I attended the Cape Town premiere of the 90 minute documentary, “Rhino in Crisis – Blueprint for Survival” produced by the Conservation Imperative, a group of conservationists primarily from KwaZulu-Natal. In the documentary, a number of people, both black and white, male and female, including university professors, economists, game wardens (both past and present), businessmen and tribal chiefs were interviewed against the backdrop of much rhino footage. Their consensus of opinion was that the legalisation of trade in rhinoceros horn was essential to curtail or stop the poaching of rhinoceroses which, last year, amounted to nearly 1200 animals, primarily in Kruger National Park.
The well reasoned argument looked at a variety of alternatives and concluded that none of them were capable of being instituted, let alone becoming effective, before rhinoceroses became extinct given the escalating levels of poaching and the current incentives for poachers, middlemen and end user sellers. The previous head of the De Beers Central Selling Organization (CSO), Gary Ralfe, explained how this system worked and how effective it had been in curtailing the sale of blood diamonds. He saw no reason why this could not be applied to the sale of rhinoceros horns and have a similar effect.
The basic premise of the documentary rested on the by now well proven fact that, if local communities were given ownership of the natural resources and/or benefited from the natural resources on their land, they would look after those natural resources. This was complemented by evidence from a commercial game rancher showing that revenue in an amount of R9 million per annum could be derived by local communities farming 40 rhinoceroses and harvesting the annual horn growth at a conservative average rate of 1 kg per animal per year. While this would lead to the domestication of a substantial number of rhinoceroses – the documentary worked on some 1000 – it would take the pressure off the remaining animals as this number, together with the gradual sale from government stockpiles, would be enough to satisfy the current market while retaining the current price at approximately $60,000 per kilogram.
The revenue generated by the state would not only make their parks and reserves financially self-sufficient but also fund additional manpower and equipment to strengthen the fight against poaching.
While admittedly a system like this has never been applied to wildlife or wildlife products, they were three factors that immediately appealed to me, namely:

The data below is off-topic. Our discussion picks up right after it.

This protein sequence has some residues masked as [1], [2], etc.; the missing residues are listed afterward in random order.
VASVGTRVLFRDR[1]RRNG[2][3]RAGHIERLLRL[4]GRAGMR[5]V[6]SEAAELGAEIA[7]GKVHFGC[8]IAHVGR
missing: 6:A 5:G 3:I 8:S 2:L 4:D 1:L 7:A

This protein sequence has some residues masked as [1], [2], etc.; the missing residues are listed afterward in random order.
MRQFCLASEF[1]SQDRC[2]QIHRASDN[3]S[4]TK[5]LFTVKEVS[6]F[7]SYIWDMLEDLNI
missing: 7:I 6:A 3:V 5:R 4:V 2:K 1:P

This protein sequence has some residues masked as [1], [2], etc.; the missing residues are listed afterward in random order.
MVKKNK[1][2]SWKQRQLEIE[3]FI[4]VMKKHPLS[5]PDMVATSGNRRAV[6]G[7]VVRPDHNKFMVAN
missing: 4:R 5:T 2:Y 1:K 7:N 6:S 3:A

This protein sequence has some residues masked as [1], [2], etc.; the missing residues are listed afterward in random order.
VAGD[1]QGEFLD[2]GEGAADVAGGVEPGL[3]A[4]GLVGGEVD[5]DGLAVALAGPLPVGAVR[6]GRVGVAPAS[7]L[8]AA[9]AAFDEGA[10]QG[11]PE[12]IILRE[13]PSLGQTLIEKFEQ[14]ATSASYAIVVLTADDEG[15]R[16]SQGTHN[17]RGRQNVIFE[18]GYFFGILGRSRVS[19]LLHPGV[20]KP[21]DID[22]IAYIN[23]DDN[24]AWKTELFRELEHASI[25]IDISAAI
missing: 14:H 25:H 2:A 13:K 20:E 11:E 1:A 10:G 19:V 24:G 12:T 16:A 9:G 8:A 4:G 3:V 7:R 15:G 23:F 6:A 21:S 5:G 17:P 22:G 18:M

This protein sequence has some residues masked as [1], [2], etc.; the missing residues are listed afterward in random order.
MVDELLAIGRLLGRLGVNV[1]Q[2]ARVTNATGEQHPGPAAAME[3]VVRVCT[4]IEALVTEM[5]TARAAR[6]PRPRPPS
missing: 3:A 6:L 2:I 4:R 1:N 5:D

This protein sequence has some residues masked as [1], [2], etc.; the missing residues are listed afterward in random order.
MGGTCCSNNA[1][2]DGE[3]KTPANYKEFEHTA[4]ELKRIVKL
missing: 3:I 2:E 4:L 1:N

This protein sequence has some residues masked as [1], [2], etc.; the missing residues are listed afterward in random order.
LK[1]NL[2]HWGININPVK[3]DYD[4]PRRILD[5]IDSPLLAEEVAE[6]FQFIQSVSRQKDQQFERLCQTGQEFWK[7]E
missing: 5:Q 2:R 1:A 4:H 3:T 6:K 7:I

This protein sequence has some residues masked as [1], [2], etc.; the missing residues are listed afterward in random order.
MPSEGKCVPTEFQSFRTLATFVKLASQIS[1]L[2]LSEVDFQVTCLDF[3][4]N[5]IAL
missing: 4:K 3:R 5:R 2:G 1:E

- If nothing was done, rhinoceroses in Africa would become extinct within the next few years.
- If, after a few years, it appeared as if the system was not helping to stop or curtail rhinoceros poaching, it could be done away with and no one, not even the rhinoceroses, would be worse off.
- If, on the other hand, it was proving to be a success, it could be applied to other wildlife products, in particular, elephant tusks.
After the documentary was shown, a number of people interviewed in the documentary, including two professors, two economists and two senior managers previously active in managing protected areas, agreed to answer questions from the audience. The evening was marred by a number of animal rightists immediately standing up, trying to take over the meeting, aggressively badgering the panel, talking over and interrupting their answers and repeating their rhetorical questions only louder and more frequently as if they thought this might lend more weight to their non-existent arguments. When questioned as to why, if they were so opposed to the proposed solution, they did not go and produce their own documentary with their own proposed solution, the questioner was asked to put up the funds.
As per normal, not once did they put forward an alternative solution, let alone a well-researched and workable one based on the experience of a broad cross-section of highly skilled and experienced men and women based on a tried and tested system that has worked well, worldwide, for many decades in respect of an equally valuable commodity.
I question the attempt to involve animal rightists in such initiatives. I have previously attempted to debate issues with them like this on radio, TV, in public and private and it is always the same. The exchanges – because they are not debates or discussions – consist of them ignoring whatever you have to say, especially the empirically established facts that support your point of view, repeating themselves ad nauseam, usually only louder, ruder and more frequently as was the case last night – and repeatedly trotting out their tired, preconceived emotional criticisms, self-generated “statistics”, supposed “facts”, which cannot stand any form of examination, and other unscientific ideas. I have yet to see anyone make the slightest dent in any of their opinions and believe it is a waste of time dealing with them. In addition, the next one that comes up with a well-researched, workable suggestion for conservation in Africa and which they themselves successfully implement, with their funding, over an extended period of time, is going to be the first one.